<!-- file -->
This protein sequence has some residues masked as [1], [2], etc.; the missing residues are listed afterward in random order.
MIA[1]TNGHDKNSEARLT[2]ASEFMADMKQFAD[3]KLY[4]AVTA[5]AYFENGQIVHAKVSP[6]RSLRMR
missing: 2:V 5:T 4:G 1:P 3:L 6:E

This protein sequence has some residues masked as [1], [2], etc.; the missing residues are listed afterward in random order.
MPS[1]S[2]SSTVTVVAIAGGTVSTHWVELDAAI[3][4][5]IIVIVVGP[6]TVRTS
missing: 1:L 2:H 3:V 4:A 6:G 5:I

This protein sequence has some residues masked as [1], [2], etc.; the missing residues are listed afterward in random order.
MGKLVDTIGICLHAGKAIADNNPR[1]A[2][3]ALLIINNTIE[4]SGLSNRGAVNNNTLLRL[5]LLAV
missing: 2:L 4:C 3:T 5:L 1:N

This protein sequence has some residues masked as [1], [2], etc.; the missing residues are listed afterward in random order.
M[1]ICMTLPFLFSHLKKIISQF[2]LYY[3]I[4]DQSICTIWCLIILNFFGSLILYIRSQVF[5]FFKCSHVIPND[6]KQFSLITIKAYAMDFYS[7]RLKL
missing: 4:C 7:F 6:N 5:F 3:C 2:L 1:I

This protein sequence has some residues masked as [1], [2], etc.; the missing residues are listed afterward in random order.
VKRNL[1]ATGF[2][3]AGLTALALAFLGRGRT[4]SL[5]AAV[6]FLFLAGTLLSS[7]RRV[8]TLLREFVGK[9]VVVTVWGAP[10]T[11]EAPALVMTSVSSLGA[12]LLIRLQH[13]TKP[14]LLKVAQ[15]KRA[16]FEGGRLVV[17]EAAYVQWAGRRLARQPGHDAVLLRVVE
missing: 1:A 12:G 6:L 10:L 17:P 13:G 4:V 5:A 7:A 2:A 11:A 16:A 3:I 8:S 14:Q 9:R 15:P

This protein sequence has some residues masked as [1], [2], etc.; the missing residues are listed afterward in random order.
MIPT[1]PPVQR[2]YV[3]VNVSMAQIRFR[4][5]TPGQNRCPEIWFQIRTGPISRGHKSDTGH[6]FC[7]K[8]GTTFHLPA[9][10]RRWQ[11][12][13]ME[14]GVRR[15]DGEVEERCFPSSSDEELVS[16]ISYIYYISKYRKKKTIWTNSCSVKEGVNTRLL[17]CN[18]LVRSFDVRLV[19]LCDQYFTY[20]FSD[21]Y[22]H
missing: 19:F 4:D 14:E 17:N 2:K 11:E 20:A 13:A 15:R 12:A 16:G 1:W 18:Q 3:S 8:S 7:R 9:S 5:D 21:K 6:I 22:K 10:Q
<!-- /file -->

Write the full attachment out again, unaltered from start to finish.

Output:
This protein sequence has some residues masked as [1], [2], etc.; the missing residues are listed afterward in random order.
MIA[1]TNGHDKNSEARLT[2]ASEFMADMKQFAD[3]KLY[4]AVTA[5]AYFENGQIVHAKVSP[6]RSLRMR
missing: 2:V 5:T 4:G 1:P 3:L 6:E

This protein sequence has some residues masked as [1], [2], etc.; the missing residues are listed afterward in random order.
MPS[1]S[2]SSTVTVVAIAGGTVSTHWVELDAAI[3][4][5]IIVIVVGP[6]TVRTS
missing: 1:L 2:H 3:V 4:A 6:G 5:I

This protein sequence has some residues masked as [1], [2], etc.; the missing residues are listed afterward in random order.
MGKLVDTIGICLHAGKAIADNNPR[1]A[2][3]ALLIINNTIE[4]SGLSNRGAVNNNTLLRL[5]LLAV
missing: 2:L 4:C 3:T 5:L 1:N

This protein sequence has some residues masked as [1], [2], etc.; the missing residues are listed afterward in random order.
M[1]ICMTLPFLFSHLKKIISQF[2]LYY[3]I[4]DQSICTIWCLIILNFFGSLILYIRSQVF[5]FFKCSHVIPND[6]KQFSLITIKAYAMDFYS[7]RLKL
missing: 4:C 7:F 6:N 5:F 3:C 2:L 1:I

This protein sequence has some residues masked as [1], [2], etc.; the missing residues are listed afterward in random order.
VKRNL[1]ATGF[2][3]AGLTALALAFLGRGRT[4]SL[5]AAV[6]FLFLAGTLLSS[7]RRV[8]TLLREFVGK[9]VVVTVWGAP[10]T[11]EAPALVMTSVSSLGA[12]LLIRLQH[13]TKP[14]LLKVAQ[15]KRA[16]FEGGRLVV[17]EAAYVQWAGRRLARQPGHDAVLLRVVE
missing: 1:A 12:G 6:L 10:L 17:P 13:G 4:V 5:A 7:A 2:A 11:A 16:A 3:I 8:S 14:Q 9:R 15:P

This protein sequence has some residues masked as [1], [2], etc.; the missing residues are listed afterward in random order.
MIPT[1]PPVQR[2]YV[3]VNVSMAQIRFR[4][5]TPGQNRCPEIWFQIRTGPISRGHKSDTGH[6]FC[7]K[8]GTTFHLPA[9][10]RRWQ[11][12][13]ME[14]GVRR[15]DGEVEERCFPSSSDEELVS[16]ISYIYYISKYRKKKTIWTNSCSVKEGVNTRLL[17]CN[18]LVRSFDVRLV[19]LCDQYFTY[20]FSD[21]Y[22]H
missing: 19:F 4:D 14:E 17:N 2:K 11:E 20:A 13:A 15:R 12:A 16:G 1:W 18:Q 3:S 8:S 7:R 9:S 5:D 21:K 6:I 22:K 10:Q